Leasehold vs Freehold: What’s the Difference?

Property ownership comes in two variations: leasehold and freehold.

Your rights to the property will depend on the form of ownership you have, meaning that it’s more than just a form of box-ticking during the purchasing process.

It can also affect what you pay, what responsibilities you have and how easy it is to sell up when you want to move. This makes it vital to find out how you’ll own a home early on.

What does leasehold mean?

Buying a leasehold home can be more complicated than buying a freehold. That’s because although you’ll be the homeowner, it will only be for a fixed period – and you won’t own the land it sits on. You will own the lease, rather than the property.

Essentially, you are the freeholder’s tenant – and when the lease runs out, ownership reverts back to the freeholder. But it’s often possible to extend your lease. This is only an option, though, when you’ve lived in the property for two years. The cost of extending the lease will depend on your property.

You may need a conveyancing solicitor to extend your lease.

Flats and apartments are usually leasehold properties. The freeholder will typically be the builder or property developer. You’ll need their permission to make significant changes to your home, such as renovating or extending.

With most leasehold homes, you’ll also have to pay ground rent and potentially maintenance fees. You may also have to pay utility bills for communal areas. It’s vital to find out how much these charges are and how much they might increase by in the years to come. This can have a huge impact on whether you can afford the home or not.

What does freehold mean?

With a freehold home, you own the property and the land it sits on. This means you’re free to do what you want to the house – provided it’s within regulations and you get the necessary planning permission.

There are no extra charges to pay on a freehold home, so working out whether it’s affordable can be easier for prospective buyers.

Freehold homes are almost always houses – but not all houses are freehold. Newbuild homes are often sold on a leasehold basis, so it’s important to check how you will own it before committing to the purchase.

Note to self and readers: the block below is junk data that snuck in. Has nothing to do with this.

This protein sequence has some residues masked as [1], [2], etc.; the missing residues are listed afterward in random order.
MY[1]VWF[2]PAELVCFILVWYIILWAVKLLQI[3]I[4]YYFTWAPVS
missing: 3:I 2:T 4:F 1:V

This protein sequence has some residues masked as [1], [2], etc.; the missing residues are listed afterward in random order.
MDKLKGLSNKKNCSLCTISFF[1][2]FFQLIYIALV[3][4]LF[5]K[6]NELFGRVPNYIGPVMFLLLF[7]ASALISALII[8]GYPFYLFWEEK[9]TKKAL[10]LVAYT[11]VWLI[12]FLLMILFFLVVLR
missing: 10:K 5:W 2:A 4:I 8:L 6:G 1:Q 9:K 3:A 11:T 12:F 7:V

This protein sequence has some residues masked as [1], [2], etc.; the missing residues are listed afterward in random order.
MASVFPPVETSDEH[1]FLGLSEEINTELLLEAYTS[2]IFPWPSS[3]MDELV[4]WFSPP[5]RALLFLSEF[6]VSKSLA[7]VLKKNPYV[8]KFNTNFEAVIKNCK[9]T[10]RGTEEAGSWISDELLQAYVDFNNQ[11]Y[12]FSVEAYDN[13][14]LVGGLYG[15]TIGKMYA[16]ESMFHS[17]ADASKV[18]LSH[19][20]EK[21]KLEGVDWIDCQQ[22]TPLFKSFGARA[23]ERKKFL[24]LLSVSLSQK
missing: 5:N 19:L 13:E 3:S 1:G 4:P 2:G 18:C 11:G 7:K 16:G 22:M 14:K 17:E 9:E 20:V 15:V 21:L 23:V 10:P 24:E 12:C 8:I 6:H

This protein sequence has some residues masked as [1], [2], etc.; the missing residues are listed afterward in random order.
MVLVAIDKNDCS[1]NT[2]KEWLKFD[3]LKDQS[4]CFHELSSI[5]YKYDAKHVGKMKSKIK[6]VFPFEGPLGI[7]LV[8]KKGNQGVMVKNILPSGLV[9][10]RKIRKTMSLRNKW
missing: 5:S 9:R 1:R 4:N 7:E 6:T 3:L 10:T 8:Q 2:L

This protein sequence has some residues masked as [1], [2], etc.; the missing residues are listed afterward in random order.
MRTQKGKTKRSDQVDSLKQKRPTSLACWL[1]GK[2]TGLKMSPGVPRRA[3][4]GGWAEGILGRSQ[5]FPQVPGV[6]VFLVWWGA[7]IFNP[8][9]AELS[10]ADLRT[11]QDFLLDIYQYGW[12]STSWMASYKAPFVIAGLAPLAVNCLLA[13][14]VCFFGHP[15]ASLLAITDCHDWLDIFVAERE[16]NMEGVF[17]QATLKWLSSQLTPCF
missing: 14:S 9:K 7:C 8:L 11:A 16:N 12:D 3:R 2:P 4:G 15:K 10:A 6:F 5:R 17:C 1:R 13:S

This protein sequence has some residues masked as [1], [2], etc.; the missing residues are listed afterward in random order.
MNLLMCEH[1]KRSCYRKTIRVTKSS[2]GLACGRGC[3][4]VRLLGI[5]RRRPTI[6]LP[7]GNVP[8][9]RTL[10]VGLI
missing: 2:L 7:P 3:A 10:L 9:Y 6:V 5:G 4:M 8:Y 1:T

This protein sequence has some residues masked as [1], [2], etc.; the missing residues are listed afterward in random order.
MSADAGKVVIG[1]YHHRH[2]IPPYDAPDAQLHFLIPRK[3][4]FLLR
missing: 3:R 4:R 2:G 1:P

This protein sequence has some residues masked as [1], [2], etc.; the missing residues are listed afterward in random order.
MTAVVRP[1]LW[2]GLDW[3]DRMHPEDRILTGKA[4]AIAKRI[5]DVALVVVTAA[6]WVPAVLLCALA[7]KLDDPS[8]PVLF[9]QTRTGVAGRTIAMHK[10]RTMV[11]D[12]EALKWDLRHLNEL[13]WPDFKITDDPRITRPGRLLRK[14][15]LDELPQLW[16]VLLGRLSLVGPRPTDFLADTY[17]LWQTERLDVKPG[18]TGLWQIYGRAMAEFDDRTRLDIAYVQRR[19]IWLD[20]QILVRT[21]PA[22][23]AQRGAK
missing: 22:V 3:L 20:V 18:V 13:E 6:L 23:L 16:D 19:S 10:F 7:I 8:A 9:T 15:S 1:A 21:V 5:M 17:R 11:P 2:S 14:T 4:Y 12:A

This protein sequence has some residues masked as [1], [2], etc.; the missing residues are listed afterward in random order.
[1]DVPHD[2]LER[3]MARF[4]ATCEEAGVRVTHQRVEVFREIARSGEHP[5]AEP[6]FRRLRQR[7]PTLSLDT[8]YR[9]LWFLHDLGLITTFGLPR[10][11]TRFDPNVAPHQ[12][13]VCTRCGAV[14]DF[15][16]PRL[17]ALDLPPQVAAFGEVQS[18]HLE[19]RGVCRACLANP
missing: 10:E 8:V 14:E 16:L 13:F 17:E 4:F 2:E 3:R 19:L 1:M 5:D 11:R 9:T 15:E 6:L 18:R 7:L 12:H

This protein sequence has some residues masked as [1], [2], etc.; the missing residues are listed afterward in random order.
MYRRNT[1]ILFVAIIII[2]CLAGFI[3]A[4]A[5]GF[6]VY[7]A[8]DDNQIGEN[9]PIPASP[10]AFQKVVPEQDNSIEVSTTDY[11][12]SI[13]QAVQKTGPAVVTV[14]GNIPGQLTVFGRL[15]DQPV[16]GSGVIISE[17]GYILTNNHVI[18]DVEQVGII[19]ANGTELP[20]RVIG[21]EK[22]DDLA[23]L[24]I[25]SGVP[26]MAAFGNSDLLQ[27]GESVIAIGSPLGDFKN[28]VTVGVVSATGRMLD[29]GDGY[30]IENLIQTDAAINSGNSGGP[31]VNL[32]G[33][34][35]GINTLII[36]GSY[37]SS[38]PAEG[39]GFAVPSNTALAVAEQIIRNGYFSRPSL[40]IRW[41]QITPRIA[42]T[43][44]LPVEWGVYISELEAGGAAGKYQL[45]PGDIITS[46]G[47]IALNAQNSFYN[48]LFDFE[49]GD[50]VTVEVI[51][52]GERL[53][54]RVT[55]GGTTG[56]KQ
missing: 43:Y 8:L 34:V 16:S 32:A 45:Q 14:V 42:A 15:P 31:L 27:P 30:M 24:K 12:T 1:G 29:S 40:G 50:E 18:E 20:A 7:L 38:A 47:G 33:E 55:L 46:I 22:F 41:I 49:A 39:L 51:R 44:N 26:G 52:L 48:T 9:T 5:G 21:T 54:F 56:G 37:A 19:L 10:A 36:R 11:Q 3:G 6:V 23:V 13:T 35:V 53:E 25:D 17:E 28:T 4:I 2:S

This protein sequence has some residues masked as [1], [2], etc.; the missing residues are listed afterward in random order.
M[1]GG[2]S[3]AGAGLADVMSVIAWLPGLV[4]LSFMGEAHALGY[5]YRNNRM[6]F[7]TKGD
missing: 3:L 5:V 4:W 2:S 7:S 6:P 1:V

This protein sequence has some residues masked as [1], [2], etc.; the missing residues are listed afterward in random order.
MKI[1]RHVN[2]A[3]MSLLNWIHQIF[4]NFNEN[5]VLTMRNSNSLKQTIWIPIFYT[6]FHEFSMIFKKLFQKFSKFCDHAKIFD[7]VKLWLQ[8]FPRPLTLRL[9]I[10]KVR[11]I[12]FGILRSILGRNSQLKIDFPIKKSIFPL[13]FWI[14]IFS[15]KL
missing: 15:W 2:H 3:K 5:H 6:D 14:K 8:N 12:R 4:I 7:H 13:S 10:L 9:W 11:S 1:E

What is commonhold?

Commonhold is a newer and relatively rare form of ownership. It’s an alternative to the leasehold option and allows you to own your property’s freehold – whether it’s a flat or house – while the rest of the building or estate is owned and managed by you and your fellow property owners as part of a commonhold association.

It means there is no limit to how long you’ll own your home for. Any freehold owner in the building or estate is entitled to take part in running the commonhold association.

A commonhold can only be created on freehold land or a freehold building and has to be registered with the Land Registry as commonhold.

The government recently announced it would be setting up a Commonhold Council to prepare homeowners and the wider property market for "the widespread take-up of commonhold".

Leasehold mortgages

If you’re buying a leasehold home, it can make it more difficult to be approved for a mortgage. Some lenders will have certain conditions your home will have to meet to grant you a mortgage.

For example, they may have lower limits on the loan to value for a leasehold home than for a freehold, meaning you’ll have to have a higher deposit.

Many lenders will also require that the lease has a certain number of years on it before they lend to you. Most won’t lend if the lease is less than 80 years, while some stipulate that there has to be a certain period left after the mortgage term comes to an end – usually starting at 25 years.

Can I buy the freehold of a leasehold home?

It is possible to buy the freehold from the holder in certain circumstances. You can ask the freeholder to sell it at any time through a formal or informal route.

With the formal option, you need to follow a specific procedure and adhere to the established legal deadlines. You’re offered more protection if you and the freeholder can’t come to an agreement as you have the option of applying to a tribunal to decide.

You could also approach the freeholder informally and find out if they’d be interested in selling you the freehold. But they don’t have to agree. You might choose to start the process informally and resort to formal methods if things don’t go your way.

Whether you’re buying a house or interesting in buying the freehold for your home, the right legal team is one of the most important factors in a smooth and straightforward process.

To find out how we can help you, try our conveyancing calculator for a quick quote or feel free to give us a call.


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